Annabelle Selldorf remembers Zaha Hadid
'She didn't represent the conventional model' says the New York-based architect and Portfolio and Projects subject
There's been a lot written about Zaha Hadid in the week since her death at the age of 65. One of the best pieces we've read however, is Carolina A. Miranda's piece in the LA Times. It focuses on Hadid's role and reputation as a female architect and many of the observations it makes are insightful ones backed up by some interesting comments from friends and fellow architects.
As Miranda points out, like any high-profile architect, Hadid was expected to produce strong, functional designs. But as a woman, she also faced the added pressure of having her work interpreted as some sort of gender statement. You'll probably remember that Hadid's design for a Stadium in Qatar, was compared to a vagina - a claim the architect rightly responded to as "ridiculous" adding: “It’s really embarrassing that they come up with nonsense like this. What are they saying? Everything with a hole in it is a vagina?”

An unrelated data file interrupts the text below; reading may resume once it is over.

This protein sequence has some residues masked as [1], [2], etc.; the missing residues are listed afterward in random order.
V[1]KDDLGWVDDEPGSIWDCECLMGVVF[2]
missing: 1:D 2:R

In the LA Times piece Annabelle Selldorf, another of the architecture world's great female practitioners, sympathises with Hadid's - and possibly her own - experience by saying:
"You are vulnerable as a woman because there is pressure for what you represent not just for the profession, but in society. She didn't marry. She didn't have a family. She didn't represent the conventional model."
Women have made tremendous gains in architecture since Hadid launched her career in the 1970s. They build towers and design museums and magazine-worthy weekend homes. Yet they still remain sorely underrepresented. Read the LA Times piece here and buy our Annabelle Selldorf book Selldorf Architects Portfolio and Projects, which features a highly detailed look at the museums, homes and public buildings the firm has designed in the United States and abroad, here.